WESTON, Mass. (WTNH)– As rumbles and rattles continue to become a common occurrence in Eastern Connecticut, scientists to the north are keeping a close eye on it all.
The Weston Observatory at Boston College in Massachusetts monitors seismic stations across the region. Those stations record ground vibrations and then collect the data after an earthquake occurs.
“People are surprised to learn that we average about half a dozen felt earthquakes a year in New England,” said Dr. John Ebel, senior research scientist at Weston Observatory.
News 8 was at the facility this morning to talk to scientists about what’s been happening. That’s when a 1.9 magnitude earthquake hit the Plainfield area. Ebel says that’s the 11th significant earthquake in a week’s time. There have also been several other quakes, but those were too weak to pinpoint.
“What I would characterize as happening in Plainfield is what we would call an earthquake swarm,” said Ebel. “A swarm is when you have earthquakes of the same size and they take place over a period of time.”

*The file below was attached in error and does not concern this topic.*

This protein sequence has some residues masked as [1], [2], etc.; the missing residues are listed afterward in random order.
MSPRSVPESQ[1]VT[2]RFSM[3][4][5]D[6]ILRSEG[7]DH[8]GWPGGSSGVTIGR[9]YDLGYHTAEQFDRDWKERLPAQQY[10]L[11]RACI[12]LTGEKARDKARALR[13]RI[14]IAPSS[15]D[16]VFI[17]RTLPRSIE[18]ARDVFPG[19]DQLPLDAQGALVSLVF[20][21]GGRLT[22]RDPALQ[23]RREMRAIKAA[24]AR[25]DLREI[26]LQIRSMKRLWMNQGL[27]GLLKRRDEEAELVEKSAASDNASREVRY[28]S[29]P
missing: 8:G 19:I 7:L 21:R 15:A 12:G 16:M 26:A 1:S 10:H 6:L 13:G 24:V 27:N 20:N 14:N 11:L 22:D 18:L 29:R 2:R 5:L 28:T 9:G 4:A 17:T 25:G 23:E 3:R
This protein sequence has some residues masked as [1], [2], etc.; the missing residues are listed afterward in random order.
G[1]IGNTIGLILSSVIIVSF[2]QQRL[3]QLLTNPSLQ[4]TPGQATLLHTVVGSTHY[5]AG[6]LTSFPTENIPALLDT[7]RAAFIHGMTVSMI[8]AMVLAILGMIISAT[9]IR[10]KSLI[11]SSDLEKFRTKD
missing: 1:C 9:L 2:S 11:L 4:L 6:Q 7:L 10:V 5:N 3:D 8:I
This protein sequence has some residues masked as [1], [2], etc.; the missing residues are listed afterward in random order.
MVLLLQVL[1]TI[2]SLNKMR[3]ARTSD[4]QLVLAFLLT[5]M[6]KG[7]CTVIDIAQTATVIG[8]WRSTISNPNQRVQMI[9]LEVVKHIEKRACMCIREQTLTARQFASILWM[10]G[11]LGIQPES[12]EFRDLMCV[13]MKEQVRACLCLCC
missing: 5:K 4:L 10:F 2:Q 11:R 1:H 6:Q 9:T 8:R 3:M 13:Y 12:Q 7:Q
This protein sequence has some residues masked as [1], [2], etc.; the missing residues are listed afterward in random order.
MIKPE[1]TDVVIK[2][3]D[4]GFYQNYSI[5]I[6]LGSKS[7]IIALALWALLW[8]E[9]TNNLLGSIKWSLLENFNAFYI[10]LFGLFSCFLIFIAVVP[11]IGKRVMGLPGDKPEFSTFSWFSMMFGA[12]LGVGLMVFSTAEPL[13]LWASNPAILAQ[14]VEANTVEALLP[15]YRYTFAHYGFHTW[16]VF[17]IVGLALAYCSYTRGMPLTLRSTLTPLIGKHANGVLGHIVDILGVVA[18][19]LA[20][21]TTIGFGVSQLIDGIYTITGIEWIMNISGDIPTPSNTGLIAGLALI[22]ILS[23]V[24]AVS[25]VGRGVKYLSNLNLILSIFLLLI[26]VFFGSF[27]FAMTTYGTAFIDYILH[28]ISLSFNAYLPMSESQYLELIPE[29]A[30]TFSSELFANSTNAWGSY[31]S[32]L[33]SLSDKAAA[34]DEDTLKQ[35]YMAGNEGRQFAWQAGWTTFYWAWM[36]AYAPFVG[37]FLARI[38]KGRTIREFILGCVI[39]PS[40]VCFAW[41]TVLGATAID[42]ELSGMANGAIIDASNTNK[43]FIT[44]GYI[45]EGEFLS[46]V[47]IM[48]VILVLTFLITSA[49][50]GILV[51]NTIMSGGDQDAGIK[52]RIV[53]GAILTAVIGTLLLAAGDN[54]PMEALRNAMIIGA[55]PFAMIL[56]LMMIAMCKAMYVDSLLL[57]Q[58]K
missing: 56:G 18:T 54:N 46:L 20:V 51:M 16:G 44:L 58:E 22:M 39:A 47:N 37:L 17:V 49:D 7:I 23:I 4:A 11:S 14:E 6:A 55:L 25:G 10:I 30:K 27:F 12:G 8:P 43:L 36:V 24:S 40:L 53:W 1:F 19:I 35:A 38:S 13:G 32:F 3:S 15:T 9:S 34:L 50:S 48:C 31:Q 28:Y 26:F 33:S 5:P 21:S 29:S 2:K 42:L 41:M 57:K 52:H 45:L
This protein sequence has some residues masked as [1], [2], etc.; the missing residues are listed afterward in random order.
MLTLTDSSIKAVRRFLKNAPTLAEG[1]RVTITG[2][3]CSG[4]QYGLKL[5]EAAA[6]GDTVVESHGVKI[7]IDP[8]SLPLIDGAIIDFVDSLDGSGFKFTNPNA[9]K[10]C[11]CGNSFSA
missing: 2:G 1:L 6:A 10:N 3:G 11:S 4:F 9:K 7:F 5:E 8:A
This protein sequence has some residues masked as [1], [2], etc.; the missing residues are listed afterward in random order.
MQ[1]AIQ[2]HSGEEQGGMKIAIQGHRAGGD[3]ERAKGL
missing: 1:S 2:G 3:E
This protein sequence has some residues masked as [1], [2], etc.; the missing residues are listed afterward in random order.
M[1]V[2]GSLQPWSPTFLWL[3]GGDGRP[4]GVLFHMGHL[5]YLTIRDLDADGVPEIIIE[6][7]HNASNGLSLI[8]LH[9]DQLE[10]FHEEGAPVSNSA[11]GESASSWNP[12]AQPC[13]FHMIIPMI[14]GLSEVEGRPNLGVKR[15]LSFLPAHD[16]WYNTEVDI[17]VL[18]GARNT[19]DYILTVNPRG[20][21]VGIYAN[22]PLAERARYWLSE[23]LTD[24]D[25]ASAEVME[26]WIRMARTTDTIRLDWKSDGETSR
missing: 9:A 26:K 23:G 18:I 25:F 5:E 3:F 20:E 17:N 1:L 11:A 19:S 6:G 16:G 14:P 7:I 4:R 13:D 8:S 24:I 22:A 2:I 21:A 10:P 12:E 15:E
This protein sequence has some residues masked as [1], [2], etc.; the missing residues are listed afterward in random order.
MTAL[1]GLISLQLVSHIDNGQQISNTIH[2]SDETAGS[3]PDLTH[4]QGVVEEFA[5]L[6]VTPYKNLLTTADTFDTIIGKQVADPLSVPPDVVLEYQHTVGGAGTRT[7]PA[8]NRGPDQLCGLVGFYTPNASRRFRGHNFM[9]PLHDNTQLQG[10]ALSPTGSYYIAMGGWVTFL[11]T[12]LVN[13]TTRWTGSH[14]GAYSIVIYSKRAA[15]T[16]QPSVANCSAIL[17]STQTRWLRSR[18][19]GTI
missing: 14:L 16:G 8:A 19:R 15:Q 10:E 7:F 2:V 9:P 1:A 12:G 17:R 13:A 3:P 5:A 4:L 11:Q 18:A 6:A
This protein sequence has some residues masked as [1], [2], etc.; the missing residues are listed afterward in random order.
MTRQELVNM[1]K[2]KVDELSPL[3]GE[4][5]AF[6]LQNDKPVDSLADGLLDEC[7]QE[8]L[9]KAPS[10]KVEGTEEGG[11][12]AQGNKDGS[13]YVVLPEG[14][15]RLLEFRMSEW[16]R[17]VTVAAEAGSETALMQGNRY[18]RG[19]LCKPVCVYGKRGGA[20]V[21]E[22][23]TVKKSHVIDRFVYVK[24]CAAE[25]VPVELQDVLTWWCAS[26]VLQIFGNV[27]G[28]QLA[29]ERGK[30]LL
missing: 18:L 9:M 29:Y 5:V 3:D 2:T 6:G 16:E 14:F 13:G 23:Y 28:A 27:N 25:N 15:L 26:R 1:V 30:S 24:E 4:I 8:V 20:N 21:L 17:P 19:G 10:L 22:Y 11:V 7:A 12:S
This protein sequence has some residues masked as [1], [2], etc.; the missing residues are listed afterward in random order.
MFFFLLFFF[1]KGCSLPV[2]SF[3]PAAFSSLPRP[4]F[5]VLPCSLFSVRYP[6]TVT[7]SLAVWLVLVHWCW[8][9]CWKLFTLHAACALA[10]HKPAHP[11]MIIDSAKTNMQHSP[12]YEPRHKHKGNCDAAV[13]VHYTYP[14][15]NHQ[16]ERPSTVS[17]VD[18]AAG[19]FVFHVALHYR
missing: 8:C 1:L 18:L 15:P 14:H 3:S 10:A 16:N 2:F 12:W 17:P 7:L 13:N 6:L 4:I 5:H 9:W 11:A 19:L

Earthquake swarms can last days, weeks, even months. Ebel says the one thing that’s strange about the quakes are that they seem to be happening at the same time of day, which isn’t too common with seismic activity.
All the commotion has left those who live in and around Plainfield on edge. Dr. Ebel says right now there’s no telling when the quakes will stop or if they will intensify.
“When we’ve had big earthquakes in the past sometimes those have been preceded by small earthquakes,” said Ebel. “We are always watching these small earthquakes wondering if something big could happen.”